Mohammed Al Rawi is always telling people the same thing: IT isn’t just a service. It’s a vital part of the way people get things done.
“It’s not that when your computer is broken you need IT. No — IT should be at the table for all business decisions,” he said.
And Al Rawi has dedicated his government career to demonstrating why. When he was working for the Los Angeles County Board of Supervisors, the county virtualized 98 percent of its IT footprint in two years, paving the way to better data sharing and modernizing obsolete applications.
Then, at the end of 2016, he became CIO of the county’s Department of Parks and Recreation and had to start demonstrating IT’s value all over again.
It hasn’t taken long. He’s in the midst of two major modernization projects — new systems for content management and enterprise asset management — and is digitizing 7 million paper records in the process.
He’s also brought innovation to the department. Under his leadership, they have set up augmented reality games to draw more young people to parks. A Wi-Fi network gives the department insights into who’s using the parks, as well as where and when, which helps them determine where to deploy resources.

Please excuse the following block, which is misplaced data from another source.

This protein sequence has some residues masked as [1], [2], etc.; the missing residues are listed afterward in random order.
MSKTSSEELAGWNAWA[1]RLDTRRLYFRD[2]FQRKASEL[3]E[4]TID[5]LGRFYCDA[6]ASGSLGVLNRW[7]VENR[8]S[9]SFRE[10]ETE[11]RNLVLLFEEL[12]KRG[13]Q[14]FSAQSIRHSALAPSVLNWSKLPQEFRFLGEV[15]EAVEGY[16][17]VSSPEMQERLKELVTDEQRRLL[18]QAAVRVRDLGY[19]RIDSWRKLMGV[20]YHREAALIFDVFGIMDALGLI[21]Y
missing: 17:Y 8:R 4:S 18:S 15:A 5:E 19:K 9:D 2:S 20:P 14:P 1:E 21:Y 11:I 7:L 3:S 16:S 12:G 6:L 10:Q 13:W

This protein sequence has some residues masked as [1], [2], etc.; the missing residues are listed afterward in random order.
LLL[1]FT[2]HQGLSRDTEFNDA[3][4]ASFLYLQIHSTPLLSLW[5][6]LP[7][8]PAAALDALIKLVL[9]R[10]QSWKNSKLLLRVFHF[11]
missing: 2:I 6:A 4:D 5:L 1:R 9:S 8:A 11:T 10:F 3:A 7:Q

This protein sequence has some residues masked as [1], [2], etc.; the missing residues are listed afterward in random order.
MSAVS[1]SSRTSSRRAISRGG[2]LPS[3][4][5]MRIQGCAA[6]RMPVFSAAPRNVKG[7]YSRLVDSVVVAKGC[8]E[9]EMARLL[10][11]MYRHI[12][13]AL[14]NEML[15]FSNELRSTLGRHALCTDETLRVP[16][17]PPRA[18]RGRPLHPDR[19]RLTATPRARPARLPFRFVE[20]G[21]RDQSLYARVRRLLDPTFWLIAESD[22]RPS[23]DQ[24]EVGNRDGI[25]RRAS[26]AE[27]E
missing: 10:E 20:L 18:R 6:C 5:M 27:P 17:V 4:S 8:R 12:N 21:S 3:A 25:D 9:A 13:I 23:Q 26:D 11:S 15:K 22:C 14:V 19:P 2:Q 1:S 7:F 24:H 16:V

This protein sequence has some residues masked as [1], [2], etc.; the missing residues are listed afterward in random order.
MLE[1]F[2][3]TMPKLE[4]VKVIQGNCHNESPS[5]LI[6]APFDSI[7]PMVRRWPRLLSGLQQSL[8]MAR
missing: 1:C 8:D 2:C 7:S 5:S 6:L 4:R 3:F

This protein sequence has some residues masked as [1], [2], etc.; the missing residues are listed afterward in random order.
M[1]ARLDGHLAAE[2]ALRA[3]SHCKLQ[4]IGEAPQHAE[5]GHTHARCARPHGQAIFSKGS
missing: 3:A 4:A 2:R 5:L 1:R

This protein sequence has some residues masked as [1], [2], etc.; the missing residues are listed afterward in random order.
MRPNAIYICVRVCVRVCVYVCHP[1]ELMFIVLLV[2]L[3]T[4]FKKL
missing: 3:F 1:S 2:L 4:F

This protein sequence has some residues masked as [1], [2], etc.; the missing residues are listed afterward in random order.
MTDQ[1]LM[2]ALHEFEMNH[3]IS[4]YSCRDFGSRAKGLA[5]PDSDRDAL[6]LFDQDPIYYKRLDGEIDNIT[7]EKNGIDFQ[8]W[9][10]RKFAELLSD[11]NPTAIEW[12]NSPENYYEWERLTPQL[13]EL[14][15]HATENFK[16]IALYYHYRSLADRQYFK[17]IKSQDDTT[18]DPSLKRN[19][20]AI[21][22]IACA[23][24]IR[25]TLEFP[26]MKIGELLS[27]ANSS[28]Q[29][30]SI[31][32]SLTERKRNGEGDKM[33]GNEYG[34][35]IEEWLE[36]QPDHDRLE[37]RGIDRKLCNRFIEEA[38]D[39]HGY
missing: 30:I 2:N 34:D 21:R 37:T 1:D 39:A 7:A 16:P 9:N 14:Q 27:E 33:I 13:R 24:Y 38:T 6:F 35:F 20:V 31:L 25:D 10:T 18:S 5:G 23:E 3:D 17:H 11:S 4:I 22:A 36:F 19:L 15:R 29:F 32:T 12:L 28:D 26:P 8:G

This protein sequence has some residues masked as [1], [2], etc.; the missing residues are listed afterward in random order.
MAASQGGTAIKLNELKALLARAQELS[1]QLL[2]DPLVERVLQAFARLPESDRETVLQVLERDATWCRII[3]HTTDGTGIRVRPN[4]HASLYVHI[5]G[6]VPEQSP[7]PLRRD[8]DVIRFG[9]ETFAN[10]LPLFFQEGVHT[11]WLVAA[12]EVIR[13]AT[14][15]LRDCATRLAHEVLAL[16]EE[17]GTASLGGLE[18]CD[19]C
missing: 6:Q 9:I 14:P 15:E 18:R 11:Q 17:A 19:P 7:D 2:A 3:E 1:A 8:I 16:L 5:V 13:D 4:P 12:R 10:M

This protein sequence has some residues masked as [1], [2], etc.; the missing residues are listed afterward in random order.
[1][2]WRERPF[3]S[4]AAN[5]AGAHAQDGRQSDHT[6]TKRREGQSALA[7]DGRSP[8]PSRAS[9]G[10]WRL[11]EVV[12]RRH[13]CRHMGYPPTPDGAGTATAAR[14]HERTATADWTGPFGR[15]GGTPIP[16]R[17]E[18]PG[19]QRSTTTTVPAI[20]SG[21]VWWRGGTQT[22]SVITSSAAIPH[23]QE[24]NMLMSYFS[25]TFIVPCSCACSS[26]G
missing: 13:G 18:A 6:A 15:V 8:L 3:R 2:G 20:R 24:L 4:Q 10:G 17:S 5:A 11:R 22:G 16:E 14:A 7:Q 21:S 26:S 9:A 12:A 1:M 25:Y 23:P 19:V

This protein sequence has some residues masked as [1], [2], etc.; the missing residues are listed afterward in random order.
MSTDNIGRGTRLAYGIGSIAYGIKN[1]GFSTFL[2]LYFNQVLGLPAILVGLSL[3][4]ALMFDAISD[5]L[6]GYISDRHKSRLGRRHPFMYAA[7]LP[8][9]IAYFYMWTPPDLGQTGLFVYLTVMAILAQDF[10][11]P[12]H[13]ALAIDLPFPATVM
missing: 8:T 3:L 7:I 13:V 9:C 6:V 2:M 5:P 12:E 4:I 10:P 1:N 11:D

“It’s becoming a tool that’s used daily,” Al Rawi said.
He also set up video analytics at public pools to help lifeguards identify drowning swimmers that might otherwise be hard to spot.
The CIO is experimenting with the Internet of Things. Sensors can deliver information about the health of trees to arborists and GPS trackers can help emergency responders find missing hikers. And as the county struggles to deal with massive fires, he’s evaluating sensors as a way to spot blazes faster.
The key to continual innovation? Paying attention to more than just his niche. The idea of tracking park users came from retail stores tracking customers, while the swimming pool cameras were already in use in Europe but unheard of in the U.S.
“You would miss a lot of innovation if you just look at the parks ecosystem in terms of technology,” he said.